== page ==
Syria Publications

Learning from Sykes-Picot

Nov 19, 2015
The collapse of central authority in both Syria and Iraq, coupled with the rise of a growing number of non-state actors, has given rise to much speculation about the future of the Levant and the end of at least some of the states formed after World War I. The first of a long series of agreements that defined the post-Ottoman Levant was one reached by a British and a French diplomat, Mark Sykes and Francois Georges-Picot, in 1916. The “end of Sykes-Picot” has become the short hand for speculation about a possible reconfiguration of the states of the Levant.

The Islamic State as Icarus: A Critical Assessment of An Untenable Threat

Oct 05, 2015
Few if any international security threats are consuming the world’s attention as much as the Islamic State terror group, or ISIS. What is the true nature of this threat, and particularly beyond its strongholds in Syria and Iraq? What threat does the group pose in neighboring countries and other key regions, and particularly South Asia?
The Regional Cold Wars in Europe, East Asia, and the Middle East: Crucial Periods and Turning Points, edited by Lorenz M. Lüthi

The Regional Cold Wars in Europe, East Asia, and the Middle East: Crucial Periods and Turning Points

May 21, 2015
The Regional Cold Wars in Europe, East Asia, and the Middle East systematically explores the crucial turning points in the Cold War on all of its diverse fronts and examines the mutual interconnections of events in diverse regional Cold War theaters.

ISIS: Many Faces, Different Battles

Feb 12, 2015
Ottaway writes that ISIS has at least three components: ISIS as a proto-state, ISIS as part of an Islamist network, and ISIS as a state of mind. These different aspects of ISIS cannot be fought with the same means, and policies that might help against one of these components may make attempts to combat the others more difficult.

We Bomb ISIL: Then What?

Sep 30, 2014
Military action in Iraq and Syria is moving ahead without a political strategy to accompany it. Although the administration argues that defeating ISIL requires the formation of inclusive governments, neither Iraq nor Syria has such government. The absence of a real political strategy will undermine any military success.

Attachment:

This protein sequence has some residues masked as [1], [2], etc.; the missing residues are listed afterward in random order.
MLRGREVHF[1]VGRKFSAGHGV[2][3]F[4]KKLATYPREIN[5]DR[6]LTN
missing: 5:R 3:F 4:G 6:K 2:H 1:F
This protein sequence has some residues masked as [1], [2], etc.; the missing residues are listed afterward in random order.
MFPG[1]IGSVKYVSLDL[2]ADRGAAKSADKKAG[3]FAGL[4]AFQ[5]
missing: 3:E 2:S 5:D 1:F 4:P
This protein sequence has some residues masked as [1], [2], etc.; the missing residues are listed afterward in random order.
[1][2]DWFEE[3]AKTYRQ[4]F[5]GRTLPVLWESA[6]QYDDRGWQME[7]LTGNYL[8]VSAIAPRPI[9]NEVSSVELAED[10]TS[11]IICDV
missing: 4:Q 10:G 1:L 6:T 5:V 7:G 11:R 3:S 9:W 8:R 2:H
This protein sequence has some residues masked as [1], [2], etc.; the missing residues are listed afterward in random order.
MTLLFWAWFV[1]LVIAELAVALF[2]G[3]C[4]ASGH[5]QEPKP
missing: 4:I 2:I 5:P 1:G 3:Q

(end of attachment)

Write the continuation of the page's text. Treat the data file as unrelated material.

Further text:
Barbarians: ISIS’s Mortal Threat to Women

Aug 20, 2014
For this issue of Viewpoints, the Middle East Program reached out to a number of its regular contributors and invited them to share with us their thoughts and concerns on the treatment of women and girls by ISIS.
Contested Frontiers in the Syria-Lebanon-Israel Region: Cartography, Sovereignty, and Conflict by Asher Kaufman

Contested Frontiers in the Syria-Lebanon-Israel Region: Cartography, Sovereignty, and Conflict

Oct 28, 2013
Contested Frontiers studies one of the flash points of the Middle East—a region of roughly 100 square kilometers where Syria, Lebanon, and Israel come together but where the borders have never been clearly marked. Asher Kaufman analyzes this geopolitical conflict, and reflects on the meaning of borders and frontiers today.

Deciphering Russian Policy on Syria: What Happened…and What’s Next

Oct 23, 2013
A central principle of Putin’s foreign policy is reasserting Russia’s role as a great power on the global stage. Moscow has worked to restore and build ties to its former Cold War allies in the Middle East in pursuit of this goal.

U.S. Policy toward Syria: Making the Best of a Bad Situation?

Oct 04, 2013
The Obama administration’s policy of non-intervention in Syria has been criticized both for permitting the ruling minority Alawite regime there to continue oppressing the Sunni Arab majority as well as for allowing the radical jihadist opposition to grow in strength vis-à-vis the moderate opposition. Several important domestic political and foreign policy concerns, though, have impelled President Obama to pursue this non-interventionist policy.

Iran and Syria at the Crossroads: The Fall of the Tehran-Damascus Axis?

Aug 07, 2013
The alliance between Iran and Syria has been an important and persistent feature on the political landscape of the Middle East for more than three decades. The eruption of the Syrian uprising in the spring of 2011 has presented the greatest challenge to the survival of the Tehran-Damascus nexus. Does this signify the end of the partnership? This article provides a brief overview of the relationship and a detailed analysis of the evolution of Iran’s policies, perspectives, interests, and options in the ongoing Syrian crisis.